Power of the Purse · Mon. 5/3, hosted online by United Way of Marathon County, Women United. Join an online auction for purses with gifts inside and learn more about the hosting organization. Donations go towards the community to help women who are low income. Starts at 6 pm. Free admission ($10 gift donations welcome). On Facebook Live. www.unitedwaymc.org Marissa: Creating Cut Flower Gardens · Wed. 5/5, hosted online by Monk Botanical Gardens. Learn garden tips from horticulturist Marissa Ashbeck. Starts at 12 pm. Free. On Facebook Live Community Sales Days · Thurs.5/6 to Sat. 5/8, hosted by the Mosinee Chamber of Commerce in Mosinee. Go to yard sales, garage sales or sidewalk sales or residents can sign up for their own sales. Starts at 8 am. Free. www.mosineechamber.org/ events-festivals/community-days-arts-festival/ Arts Festival and Food Truck Rally · Fri. 5/7, hosted by the Mosinee Chamber of Commerce in Mosinee. Taking place during the Community Sales Days, enjoy the art displays on the sidewalk around the Mosinee Downtown area. Starts at 5 pm. Free. www.mosineechamber.org/events-festivals/ community-days-arts-festival/ Return to Stoney Acres · Fri. 5/7, hosted at Stoney Acres Farm, 245728 Baldwin Creek Rd, Athens. Enjoy music and homemade pizza. Starts at 5 pm. Free. www.stoneyacresfarm.net/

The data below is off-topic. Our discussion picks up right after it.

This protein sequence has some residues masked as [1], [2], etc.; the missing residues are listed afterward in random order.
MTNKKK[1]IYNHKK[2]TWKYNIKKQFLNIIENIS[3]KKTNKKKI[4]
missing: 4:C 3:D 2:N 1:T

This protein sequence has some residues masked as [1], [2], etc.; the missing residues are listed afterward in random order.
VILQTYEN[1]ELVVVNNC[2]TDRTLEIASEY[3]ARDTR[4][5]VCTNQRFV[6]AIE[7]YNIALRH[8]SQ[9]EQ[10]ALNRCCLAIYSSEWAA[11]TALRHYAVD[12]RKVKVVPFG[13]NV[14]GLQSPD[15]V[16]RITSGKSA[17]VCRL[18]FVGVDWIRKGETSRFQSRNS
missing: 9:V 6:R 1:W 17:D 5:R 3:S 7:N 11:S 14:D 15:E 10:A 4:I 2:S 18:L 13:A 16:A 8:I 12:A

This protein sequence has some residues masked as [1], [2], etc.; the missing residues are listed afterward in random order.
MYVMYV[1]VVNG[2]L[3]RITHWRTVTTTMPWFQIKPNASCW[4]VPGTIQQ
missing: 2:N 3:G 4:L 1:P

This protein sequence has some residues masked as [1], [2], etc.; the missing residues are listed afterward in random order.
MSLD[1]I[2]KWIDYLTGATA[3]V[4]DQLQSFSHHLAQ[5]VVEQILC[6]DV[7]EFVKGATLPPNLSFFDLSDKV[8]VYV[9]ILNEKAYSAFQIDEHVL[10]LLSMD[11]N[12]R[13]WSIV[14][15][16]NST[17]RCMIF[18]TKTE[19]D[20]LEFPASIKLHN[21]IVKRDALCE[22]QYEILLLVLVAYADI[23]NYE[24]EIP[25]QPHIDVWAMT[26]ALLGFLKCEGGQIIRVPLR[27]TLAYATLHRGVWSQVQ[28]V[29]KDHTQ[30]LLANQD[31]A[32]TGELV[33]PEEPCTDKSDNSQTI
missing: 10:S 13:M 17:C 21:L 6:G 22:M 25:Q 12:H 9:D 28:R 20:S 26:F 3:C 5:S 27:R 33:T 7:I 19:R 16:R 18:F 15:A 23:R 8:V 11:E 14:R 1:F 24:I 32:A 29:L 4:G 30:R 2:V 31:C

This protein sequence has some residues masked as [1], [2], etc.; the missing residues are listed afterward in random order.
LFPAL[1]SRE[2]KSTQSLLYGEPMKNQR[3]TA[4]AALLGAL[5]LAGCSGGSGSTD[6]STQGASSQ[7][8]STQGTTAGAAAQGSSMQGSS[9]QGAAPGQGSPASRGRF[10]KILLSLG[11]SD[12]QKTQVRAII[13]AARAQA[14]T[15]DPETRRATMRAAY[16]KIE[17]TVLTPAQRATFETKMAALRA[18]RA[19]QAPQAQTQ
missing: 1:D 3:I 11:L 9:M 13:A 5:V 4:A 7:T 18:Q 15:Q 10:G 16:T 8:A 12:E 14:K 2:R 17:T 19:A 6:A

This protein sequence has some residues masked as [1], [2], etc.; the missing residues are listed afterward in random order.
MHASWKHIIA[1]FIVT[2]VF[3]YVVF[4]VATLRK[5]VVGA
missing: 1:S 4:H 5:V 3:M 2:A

Downtown Wine Walk · Sat. 5/8, hosted by the Marshfield Area United Way, Marshfield. Go downtown and sample wine at participating locations. Starting point will be sent via email on 5/3 and participants will be spread out when going downtown. Registration starts at 10:45 am and event starts at 11 am. $35. Tickets available at www.marshfieldareaunitedway.org/WineWalk. 715-384-9992 Downtown History Walk LIVE · Sat. 5/8, hosted online by the Wausau River District. Take a virtual journey through downtown Wausau and learn about the city’s history. Starts at 12 pm. Free. On Facebook Live Seeing Yourself (and Others) as the Beloved · Fri. 5/14-Sat. 5/15, hosted at St. Anthony Spiritual Center, 300 E 4th St, Marathon. Go on a spiritual retreat to learn and recognize yourself as beloved of God. Starts at 6 pm. $105 includes lodging and meals. 715-443-2236 2nd Annual Our Junk is Your Treasure Indoor/ Outdoor Flea Market & Vendor Event · Sat. 5/15, hosted at the Cedar Creek Mall, 10101 Market St, Rothschild. Shop around at the flea market. Starts at 9 am. No Cost. 715-298-3811 Garden Chats with Marissa: Vegetable Garden Preparations · Wed. 5/19, hosted online by Monk Botanical Gardens. Learn garden tips from horticulturist Marissa Ashbeck. Starts at 12 pm. Free. On Facebook Live